Changing how we treat pain - opioid free

An American woman who moved abroad and needed a hysterectomy recently wrote the German doctor told she should sip some herbal tea and, instead of opioids, try an over-the-counter ibuprofen for the pain. 

She was shocked but as she wrote about her experience in The New York Times, she realized the doctor was right.

We, in the United States, represent four percent of the world's population -- yet we use 95 percent of the world's opioids. So there's something about us Americans that we just like taking opioids; we like taking pills for that quick fix," says Dr. Roy Soto. He's an anesthesiologist with Beaumont Hospital who's trying to change the conversation when it comes to pain management. 
"We are not saying that people should have uncontrolled pain; we are not saying opioids are the root of all evil by any means," he says -- but we're learning now these powerful painkillers can quickly turn into a dangerous, even deadly, addiction. 

The opioid crisis ramped up in the '90s when doctors started freely prescribing opioids like Vicodin. Now patients expect to be comfortably numb, from teens getting wisdom teeth removed to adults going through minor or major procedures.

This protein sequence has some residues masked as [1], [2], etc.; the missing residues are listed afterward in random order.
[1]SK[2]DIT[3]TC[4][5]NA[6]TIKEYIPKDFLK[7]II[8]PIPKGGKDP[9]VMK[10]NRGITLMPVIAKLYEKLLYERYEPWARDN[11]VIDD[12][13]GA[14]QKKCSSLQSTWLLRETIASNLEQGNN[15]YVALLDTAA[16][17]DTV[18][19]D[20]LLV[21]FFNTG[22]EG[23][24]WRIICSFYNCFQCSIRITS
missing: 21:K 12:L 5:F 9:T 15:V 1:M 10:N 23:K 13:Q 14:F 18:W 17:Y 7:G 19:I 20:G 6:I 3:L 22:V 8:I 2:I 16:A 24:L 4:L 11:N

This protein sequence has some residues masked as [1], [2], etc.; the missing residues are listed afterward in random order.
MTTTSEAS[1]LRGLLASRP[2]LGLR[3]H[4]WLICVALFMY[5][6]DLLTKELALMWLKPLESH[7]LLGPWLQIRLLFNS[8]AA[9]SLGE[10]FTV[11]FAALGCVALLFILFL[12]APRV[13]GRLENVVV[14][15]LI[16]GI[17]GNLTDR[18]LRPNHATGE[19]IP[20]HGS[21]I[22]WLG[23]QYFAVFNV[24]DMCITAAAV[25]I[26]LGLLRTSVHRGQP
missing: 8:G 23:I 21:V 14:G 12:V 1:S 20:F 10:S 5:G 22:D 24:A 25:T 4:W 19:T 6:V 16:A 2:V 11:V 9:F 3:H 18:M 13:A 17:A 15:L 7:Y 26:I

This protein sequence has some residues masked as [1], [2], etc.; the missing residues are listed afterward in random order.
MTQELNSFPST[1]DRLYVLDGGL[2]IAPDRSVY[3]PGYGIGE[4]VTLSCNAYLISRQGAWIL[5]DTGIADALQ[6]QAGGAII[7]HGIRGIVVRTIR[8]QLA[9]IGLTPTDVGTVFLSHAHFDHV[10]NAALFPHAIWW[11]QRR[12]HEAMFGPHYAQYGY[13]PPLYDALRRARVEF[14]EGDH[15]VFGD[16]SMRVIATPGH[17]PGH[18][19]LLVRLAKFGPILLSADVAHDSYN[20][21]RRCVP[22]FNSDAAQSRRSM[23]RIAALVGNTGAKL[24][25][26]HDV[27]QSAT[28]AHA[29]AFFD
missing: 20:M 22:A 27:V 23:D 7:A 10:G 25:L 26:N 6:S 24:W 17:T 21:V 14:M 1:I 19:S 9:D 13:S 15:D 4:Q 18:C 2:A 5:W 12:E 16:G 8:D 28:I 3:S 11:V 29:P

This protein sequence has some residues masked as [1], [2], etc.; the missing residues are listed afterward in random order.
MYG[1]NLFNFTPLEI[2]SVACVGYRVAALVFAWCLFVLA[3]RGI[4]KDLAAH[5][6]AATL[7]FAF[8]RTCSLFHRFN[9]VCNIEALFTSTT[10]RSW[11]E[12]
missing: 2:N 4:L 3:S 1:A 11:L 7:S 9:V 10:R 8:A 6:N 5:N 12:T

"It's part of the culture now that, if people have an operative procedure, they expect to have zero pain and, when they do have pain, they expect to receive opioids to make that pain go all the way away," says Dr. Soto. "They want to be out of it. And that's really not realistic."

Dr. Soto is on the governor's opioid abuse commission, working to stop the opioid addiction epidemic. But he explains to do that, doctors and patients need to change expectations, meaning more honest communication between doctors and patients that could sound something like this:

"Ma'am, we're going to do your gall bladder operation. It's an invasive operation, even though it's a minor operation, and you're going to have three or four incisions that are going to hurt afterwards. The pain sometimes goes up to your shoulder for a couple of days, and there's really no way of making that pain go away. 

“I would recommend after your surgery, resting as much as possible. It will probably take you a week before you're really back on your feet ... and you'll probably be sore for two weeks afterwards," Dr. Soto says as an example.”

His example is a way of helping patients understand the pain expectation, and then treating the pain with alternatives to opioids is, of course, recommended. 

As far as the American with the herbal tea? She drank the tea, rested and felt some pain but it helped guide her healing. In the end, she wrote she was very happy to only have taken an over-the-counter ibuprofen.